1 Chronicles Reflections

These are notes collected from studying with Matt Lantz, Matt Roefer, Chris Maybury, and Brad Holda. Anything good comes from the Lord. Everything else is from us!

The Bible as God’s Word and Man’s Word

and Jokim, and the men of Cozeba, and Joash, and Saraph, who ruled in Moab and returned to Lehem (now the records are ancient).

1 Chron. 4:22

“Now the records are ancient”…shows the human side to Bible writing (at least in 1 Chron)…namely that they were using old records to get the information for the genealogies. And it seems like the writer is pointing out that it’s tough to make out all the info on the records they were using.

This seems similar to Luke 1:1-4 where he said he consulted many sources to ensure the accuracy. All the while God oversaw all the writing and preserved it and inspired it faithfully so that “every word” and “all Scripture” is simultaneously Gods very words; He is the author! Fully God and fully man.

Along with all their villages that were around these cities as far as Baal. These were their settlements, and they kept a genealogical record.

1 Chron. 4:33

“They kept a genealogical record”— goes with what I said above. They were using records kept by their forefathers.


Shimei had sixteen sons and six daughters; but his brothers did not have many children, nor did all their clan multiply like the men of Judah.

1 Chron. 4:27

The power of multiplication! Think of all that came through Judah as they multiplied faithfully.

Firstborn & Inheritance

Wow – I totally missed this from my previous times of reading the Bible:

Reuben was the firstborn, but when he defiled his father’s marriage bed, his rights as firstborn were given to the sons of Joseph son of Israel”

1 Chron. 5:1

This is pulling from some different strands all at once.

First, notice Deut. 21:15-17 (this is KEY):

15 If a man has two wives, and he loves one but not the other, and both bear him sons but the firstborn is the son of the wife he does not love, 16 when he wills his property to his sons, he must not give the rights of the firstborn to the son of the wife he loves in preference to his actual firstborn, the son of the wife he does not love. 17 He must acknowledge the son of his unloved wife as the firstborn by giving him a double share of all he has. That son is the first sign of his father’s strength. The right of the firstborn belongs to him.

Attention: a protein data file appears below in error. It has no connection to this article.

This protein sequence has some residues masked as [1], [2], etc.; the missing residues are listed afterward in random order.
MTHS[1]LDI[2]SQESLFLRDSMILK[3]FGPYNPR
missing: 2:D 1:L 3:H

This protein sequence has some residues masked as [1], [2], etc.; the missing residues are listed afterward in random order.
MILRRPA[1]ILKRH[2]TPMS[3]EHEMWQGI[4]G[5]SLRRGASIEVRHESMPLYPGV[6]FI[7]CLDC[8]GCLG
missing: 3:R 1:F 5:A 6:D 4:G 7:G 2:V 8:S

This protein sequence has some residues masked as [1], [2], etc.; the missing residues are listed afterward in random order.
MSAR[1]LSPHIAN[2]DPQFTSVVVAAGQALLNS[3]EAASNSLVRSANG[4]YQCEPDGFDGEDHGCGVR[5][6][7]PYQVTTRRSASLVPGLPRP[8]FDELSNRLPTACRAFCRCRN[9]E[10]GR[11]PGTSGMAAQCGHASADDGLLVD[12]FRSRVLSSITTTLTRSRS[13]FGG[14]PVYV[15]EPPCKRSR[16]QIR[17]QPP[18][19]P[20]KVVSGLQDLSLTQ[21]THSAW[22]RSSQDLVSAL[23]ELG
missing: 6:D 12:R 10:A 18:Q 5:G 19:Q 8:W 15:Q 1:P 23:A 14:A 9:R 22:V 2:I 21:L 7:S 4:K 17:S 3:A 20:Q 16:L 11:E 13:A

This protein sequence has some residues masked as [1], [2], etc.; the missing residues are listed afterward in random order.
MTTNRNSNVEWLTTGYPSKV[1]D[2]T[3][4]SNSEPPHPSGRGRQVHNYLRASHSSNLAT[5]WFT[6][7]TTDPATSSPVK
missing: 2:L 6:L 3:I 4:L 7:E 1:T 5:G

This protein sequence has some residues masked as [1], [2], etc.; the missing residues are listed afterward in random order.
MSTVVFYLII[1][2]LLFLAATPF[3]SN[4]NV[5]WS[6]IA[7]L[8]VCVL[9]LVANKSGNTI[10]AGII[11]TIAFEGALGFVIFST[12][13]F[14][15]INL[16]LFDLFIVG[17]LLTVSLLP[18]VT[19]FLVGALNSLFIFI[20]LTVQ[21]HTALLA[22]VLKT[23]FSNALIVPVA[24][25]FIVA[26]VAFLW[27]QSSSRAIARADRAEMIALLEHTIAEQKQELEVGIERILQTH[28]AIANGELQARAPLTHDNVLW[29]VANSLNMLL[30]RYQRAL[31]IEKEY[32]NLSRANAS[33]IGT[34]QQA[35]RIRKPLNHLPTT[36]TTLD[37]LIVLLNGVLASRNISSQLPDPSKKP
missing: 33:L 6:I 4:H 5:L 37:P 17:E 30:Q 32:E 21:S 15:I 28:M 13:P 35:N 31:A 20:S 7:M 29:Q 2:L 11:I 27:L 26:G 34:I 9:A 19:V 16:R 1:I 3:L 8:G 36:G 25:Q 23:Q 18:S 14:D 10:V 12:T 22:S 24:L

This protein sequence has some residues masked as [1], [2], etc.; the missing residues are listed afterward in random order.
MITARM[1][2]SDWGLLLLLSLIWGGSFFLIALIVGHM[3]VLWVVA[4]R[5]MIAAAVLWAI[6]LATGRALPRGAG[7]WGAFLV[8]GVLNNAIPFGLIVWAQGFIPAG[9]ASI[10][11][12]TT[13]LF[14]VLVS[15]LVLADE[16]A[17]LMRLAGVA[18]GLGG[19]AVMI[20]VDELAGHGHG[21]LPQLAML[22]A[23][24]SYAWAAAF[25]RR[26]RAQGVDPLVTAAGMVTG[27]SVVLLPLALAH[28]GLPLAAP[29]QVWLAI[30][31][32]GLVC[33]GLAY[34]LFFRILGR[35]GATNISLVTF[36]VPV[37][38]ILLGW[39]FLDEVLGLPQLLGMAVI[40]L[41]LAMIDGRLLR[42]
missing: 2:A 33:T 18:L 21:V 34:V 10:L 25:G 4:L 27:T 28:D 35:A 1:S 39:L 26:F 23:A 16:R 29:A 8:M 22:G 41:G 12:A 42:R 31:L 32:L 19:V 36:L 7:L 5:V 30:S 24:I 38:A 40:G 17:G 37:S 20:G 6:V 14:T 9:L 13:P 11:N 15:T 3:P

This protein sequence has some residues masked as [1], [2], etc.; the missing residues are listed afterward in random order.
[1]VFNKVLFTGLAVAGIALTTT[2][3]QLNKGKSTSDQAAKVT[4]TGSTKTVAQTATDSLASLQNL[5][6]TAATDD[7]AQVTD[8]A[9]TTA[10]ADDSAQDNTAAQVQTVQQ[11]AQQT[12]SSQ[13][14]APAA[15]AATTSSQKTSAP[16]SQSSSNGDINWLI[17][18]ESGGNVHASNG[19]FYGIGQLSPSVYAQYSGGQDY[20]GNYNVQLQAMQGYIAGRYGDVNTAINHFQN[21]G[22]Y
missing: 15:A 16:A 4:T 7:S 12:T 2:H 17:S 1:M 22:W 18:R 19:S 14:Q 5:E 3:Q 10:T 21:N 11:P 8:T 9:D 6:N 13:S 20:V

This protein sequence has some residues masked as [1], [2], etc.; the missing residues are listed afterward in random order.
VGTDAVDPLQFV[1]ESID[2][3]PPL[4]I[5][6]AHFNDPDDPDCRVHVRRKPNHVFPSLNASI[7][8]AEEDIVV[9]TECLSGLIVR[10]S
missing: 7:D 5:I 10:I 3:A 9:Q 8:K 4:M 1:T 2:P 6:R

Deut. 21:15-17

Oh man, there’s so much I’d love to unpack here…but let me just say this. God allowed (because of the hardness of their hearts) for a man to have multiple wives. He must give a DOUBLE PORTION to his firstborn (whether he feels like it or not!!).

BUT…in the case of Jacob, it got switched (and 1 Chron. 5:1 explains):

  • Leah gave Jacob his firstborn son (Reuben).
  • Rachel’s firstborn son was Joseph.

According to Deut. 21:15-17, Reuben would normally get the double portion. But when we look at the 12 tribes of Israel we realize that Joseph got the double portion (both of his sons got a portion of the land…so, in effect, Joseph had 2 portions of land).

Why? Again, 1 Chron. 5:1 explains. It is referring to the incident in Genesis 35:22:

Reuben went and lay with Bilhah his father’s concubine

Gen. 35:22

Because of this sexual flagrant offense, Reuben lost his birthright as firstborn. So instead it was transferred over to Joseph.

OK…hope you followed all that. It was exciting for me to learn at least!!

Prodigal Son & Inheritance

One final note…